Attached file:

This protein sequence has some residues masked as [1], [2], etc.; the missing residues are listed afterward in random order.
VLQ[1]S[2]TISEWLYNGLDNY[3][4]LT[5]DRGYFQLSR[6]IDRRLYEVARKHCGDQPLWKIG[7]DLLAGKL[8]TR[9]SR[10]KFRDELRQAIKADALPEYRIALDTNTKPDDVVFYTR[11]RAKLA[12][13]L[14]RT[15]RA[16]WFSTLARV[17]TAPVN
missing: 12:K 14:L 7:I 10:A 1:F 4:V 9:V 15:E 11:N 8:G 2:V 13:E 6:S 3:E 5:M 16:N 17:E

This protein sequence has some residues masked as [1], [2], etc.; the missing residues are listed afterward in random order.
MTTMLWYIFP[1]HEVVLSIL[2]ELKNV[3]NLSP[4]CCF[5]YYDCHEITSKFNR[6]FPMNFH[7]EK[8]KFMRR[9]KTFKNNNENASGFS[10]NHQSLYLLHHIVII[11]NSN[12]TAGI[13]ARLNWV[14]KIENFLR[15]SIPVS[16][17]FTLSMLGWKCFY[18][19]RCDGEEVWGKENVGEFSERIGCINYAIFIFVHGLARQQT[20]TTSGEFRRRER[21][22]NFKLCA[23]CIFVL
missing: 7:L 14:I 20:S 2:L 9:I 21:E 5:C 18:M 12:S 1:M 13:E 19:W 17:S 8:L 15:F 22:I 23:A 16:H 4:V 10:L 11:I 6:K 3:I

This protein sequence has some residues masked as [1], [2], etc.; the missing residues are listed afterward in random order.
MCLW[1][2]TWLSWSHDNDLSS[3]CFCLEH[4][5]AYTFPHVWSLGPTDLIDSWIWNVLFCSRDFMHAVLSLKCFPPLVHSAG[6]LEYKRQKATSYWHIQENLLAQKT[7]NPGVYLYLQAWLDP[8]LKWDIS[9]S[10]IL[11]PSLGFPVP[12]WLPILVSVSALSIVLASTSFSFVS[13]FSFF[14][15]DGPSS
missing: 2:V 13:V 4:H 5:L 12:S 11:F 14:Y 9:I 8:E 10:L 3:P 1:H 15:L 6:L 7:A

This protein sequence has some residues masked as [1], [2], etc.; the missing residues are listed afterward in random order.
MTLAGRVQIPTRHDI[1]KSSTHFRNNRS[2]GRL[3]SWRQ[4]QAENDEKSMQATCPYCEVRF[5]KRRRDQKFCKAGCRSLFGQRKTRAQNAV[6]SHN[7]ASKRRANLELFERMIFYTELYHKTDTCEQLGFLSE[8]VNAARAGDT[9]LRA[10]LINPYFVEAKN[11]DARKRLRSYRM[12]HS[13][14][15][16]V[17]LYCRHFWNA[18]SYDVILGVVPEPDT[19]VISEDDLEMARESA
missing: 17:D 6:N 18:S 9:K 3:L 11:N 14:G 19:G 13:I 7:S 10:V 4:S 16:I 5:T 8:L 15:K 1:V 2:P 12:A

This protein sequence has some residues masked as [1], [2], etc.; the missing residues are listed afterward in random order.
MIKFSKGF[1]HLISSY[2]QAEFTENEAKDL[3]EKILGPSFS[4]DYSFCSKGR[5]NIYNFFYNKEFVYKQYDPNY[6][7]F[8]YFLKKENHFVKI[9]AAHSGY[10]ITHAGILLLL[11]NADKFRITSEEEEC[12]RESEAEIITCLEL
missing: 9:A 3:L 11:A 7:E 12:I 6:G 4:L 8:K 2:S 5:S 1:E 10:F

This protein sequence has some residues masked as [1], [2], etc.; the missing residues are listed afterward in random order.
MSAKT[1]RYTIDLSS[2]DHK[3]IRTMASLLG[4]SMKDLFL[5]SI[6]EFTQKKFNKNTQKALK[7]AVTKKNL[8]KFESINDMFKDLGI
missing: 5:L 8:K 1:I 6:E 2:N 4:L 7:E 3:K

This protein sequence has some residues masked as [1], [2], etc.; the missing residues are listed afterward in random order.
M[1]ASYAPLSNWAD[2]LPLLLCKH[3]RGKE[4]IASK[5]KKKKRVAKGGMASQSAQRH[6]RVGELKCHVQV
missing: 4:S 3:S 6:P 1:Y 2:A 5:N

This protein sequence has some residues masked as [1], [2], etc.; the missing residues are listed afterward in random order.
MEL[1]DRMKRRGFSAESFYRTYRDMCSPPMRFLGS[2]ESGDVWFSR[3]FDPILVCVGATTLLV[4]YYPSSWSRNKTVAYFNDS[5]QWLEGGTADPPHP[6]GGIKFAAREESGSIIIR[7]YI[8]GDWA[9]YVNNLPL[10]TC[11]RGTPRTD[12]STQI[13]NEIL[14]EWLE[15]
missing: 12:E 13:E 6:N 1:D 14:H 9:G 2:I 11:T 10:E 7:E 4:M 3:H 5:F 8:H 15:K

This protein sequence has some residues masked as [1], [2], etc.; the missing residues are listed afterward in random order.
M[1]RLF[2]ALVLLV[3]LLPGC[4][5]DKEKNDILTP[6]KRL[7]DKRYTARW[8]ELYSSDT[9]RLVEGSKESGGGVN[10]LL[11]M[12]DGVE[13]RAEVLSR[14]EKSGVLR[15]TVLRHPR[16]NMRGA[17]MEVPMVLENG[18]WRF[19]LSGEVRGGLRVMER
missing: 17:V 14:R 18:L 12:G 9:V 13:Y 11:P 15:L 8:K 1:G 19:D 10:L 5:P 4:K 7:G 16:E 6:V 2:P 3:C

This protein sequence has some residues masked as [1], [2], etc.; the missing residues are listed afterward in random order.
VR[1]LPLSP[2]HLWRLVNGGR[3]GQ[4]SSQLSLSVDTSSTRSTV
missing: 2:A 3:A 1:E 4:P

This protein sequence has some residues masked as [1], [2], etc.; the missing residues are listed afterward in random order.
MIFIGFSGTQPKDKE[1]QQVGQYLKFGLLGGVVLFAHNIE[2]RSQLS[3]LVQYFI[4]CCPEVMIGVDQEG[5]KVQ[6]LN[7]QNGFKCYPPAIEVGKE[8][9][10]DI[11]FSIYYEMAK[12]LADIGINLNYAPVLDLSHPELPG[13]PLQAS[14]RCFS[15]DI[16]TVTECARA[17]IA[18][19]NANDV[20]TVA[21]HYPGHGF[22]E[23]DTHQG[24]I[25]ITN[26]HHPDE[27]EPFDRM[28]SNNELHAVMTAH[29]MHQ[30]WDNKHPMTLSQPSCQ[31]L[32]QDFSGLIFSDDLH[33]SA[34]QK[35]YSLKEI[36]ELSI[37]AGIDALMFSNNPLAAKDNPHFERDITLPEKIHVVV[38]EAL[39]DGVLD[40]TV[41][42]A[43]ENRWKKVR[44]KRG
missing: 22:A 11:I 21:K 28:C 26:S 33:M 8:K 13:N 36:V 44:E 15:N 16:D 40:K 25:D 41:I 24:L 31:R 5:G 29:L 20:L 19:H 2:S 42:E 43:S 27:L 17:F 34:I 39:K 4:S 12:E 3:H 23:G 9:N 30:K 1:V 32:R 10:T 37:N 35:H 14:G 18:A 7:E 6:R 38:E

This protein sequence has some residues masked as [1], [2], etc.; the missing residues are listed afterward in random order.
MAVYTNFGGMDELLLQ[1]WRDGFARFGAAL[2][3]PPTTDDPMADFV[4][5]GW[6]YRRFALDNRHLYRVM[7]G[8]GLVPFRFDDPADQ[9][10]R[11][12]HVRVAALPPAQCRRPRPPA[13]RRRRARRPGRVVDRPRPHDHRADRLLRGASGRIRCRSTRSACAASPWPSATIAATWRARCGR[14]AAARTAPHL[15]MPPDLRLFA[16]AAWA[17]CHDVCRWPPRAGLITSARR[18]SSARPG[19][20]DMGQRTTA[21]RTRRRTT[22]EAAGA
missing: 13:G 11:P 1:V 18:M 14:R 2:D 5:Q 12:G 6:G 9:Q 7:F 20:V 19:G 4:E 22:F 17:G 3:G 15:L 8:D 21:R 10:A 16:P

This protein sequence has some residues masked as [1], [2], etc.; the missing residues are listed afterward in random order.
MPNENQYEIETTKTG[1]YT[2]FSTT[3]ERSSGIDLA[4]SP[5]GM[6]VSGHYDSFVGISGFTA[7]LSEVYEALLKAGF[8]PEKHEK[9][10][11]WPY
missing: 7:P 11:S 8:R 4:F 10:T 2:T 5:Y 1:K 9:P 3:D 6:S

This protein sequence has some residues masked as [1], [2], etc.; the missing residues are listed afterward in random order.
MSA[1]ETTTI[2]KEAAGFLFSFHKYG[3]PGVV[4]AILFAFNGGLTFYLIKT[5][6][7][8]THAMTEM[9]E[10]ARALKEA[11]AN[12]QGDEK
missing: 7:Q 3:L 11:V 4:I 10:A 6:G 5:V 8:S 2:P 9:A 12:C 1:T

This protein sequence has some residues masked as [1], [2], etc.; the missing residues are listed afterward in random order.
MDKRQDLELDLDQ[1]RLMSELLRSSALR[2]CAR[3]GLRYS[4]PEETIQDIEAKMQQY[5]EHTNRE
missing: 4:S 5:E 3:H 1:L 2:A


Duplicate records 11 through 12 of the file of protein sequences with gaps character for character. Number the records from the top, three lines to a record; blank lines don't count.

This protein sequence has some residues masked as [1], [2], etc.; the missing residues are listed afterward in random order.
MIFIGFSGTQPKDKE[1]QQVGQYLKFGLLGGVVLFAHNIE[2]RSQLS[3]LVQYFI[4]CCPEVMIGVDQEG[5]KVQ[6]LN[7]QNGFKCYPPAIEVGKE[8][9][10]DI[11]FSIYYEMAK[12]LADIGINLNYAPVLDLSHPELPG[13]PLQAS[14]RCFS[15]DI[16]TVTECARA[17]IA[18][19]NANDV[20]TVA[21]HYPGHGF[22]E[23]DTHQG[24]I[25]ITN[26]HHPDE[27]EPFDRM[28]SNNELHAVMTAH[29]MHQ[30]WDNKHPMTLSQPSCQ[31]L[32]QDFSGLIFSDDLH[33]SA[34]QK[35]YSLKEI[36]ELSI[37]AGIDALMFSNNPLAAKDNPHFERDITLPEKIHVVV[38]EAL[39]DGVLD[40]TV[41][42]A[43]ENRWKKVR[44]KRG
missing: 22:A 11:I 21:K 28:C 26:S 33:M 8:K 13:N 36:V 44:E 15:N 16:D 40:K 25:D 41:I 24:L 31:R 5:G 29:L 20:L 19:H 2:S 42:E 43:S 27:L 17:F 34:I 39:K 4:S 12:E 3:H 23:G 9:N 30:K 1:V 32:R 10:T 37:N 35:H 14:G 18:A 7:E 6:R 38:E

This protein sequence has some residues masked as [1], [2], etc.; the missing residues are listed afterward in random order.
MAVYTNFGGMDELLLQ[1]WRDGFARFGAAL[2][3]PPTTDDPMADFV[4][5]GW[6]YRRFALDNRHLYRVM[7]G[8]GLVPFRFDDPADQ[9][10]R[11][12]HVRVAALPPAQCRRPRPPA[13]RRRRARRPGRVVDRPRPHDHRADRLLRGASGRIRCRSTRSACAASPWPSATIAATWRARCGR[14]AAARTAPHL[15]MPPDLRLFA[16]AAWA[17]CHDVCRWPPRAGLITSARR[18]SSARPG[19][20]DMGQRTTA[21]RTRRRTT[22]EAAGA
missing: 13:G 11:P 1:V 18:M 14:R 2:D 5:Q 12:G 6:G 9:Q 7:F 20:V 19:G 4:E 22:F 17:G 3:G 15:L 8:D 21:R 10:A 16:P